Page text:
What We Didn’t Like

This section is usually one that is open to interpretation by different sets of people. We here at do have a penchant for the higher-end devices, so it could be seen as a bit harsh as for what is to follow. The first gripe we have is the lack of backlighting for the Windows, back and search keys. This is handy no matter what phone you may be using in your life, and cannot understand its omission on the 520. Not only did it make operation some nights difficult, but also not very reassuring. Fortunately, haptic feedback is still present. The second hassle we had was the quality of the changeable shells, as the button contacts can be pressed out of the shell themselves. We had a problem where we tried taking a photo with the camera, but due to the looseness of the button contacts, the camera just kept taking photos in an endless loop. Not only does it feel flimsy, but the strong possibility of accidental keypresses. There is also no spring-lock mechanism for the microSD card, which makes removal of it very difficult. And also taking out the battery resets the date and time every time it occurs, in contrast to other Lumia devices. Also using a standard BL-5J that looks like it was from an older Nokia phone cheapens the look of the phone. Yet another grievance we had is the lack of an audio equaliser on the device, which made listening to music a less than memorable undertaking. Finally, a lack of flash on the camera itself, I am sure that it would not have cost that much more to include a simple LED flash unit, which would have gone some way to helping night / low-light indoor shots.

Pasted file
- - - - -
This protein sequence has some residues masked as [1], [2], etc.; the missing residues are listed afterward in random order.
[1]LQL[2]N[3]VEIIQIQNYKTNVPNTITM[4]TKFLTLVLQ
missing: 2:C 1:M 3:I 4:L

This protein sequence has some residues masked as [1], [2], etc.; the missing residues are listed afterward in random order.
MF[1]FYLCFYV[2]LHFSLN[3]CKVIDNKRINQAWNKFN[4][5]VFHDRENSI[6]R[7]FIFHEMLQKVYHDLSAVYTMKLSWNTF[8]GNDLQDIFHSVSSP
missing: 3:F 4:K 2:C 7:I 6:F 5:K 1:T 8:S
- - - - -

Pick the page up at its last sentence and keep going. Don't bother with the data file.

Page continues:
In spite of the above, everything must be taken in consideration of the target market this device is aimed at. If this is your first smartphone, you will be very satisfied with the purchase. This applies if you have no need for Skype, are not big on camera abilities or the screen. Making calls, playing the odd game, watching the odd video and odd GPS use are all strong suits of the Lumia 520. And this device serves these purposes very well, especially in emerging markets and those not fussy about smartphone specifications and performance. The minute you look for anything deeper, you may be disappointed with the 520, and would be better tasked with something like the Lumia 620 or Lumia 720, as there are far less compromises in these handsets. We won’t lie, we were excited when we first received the Lumia 520, but a week on, and it has left us with a taste of disappointment. Don’t let our involvement with this Nokia Lumia smartphone deter you though. If you can live with the lack of feats in this smartphone, then go ahead and make a solid investment. For the rest of us, steer well clear and save a bit more money for a better smartphone.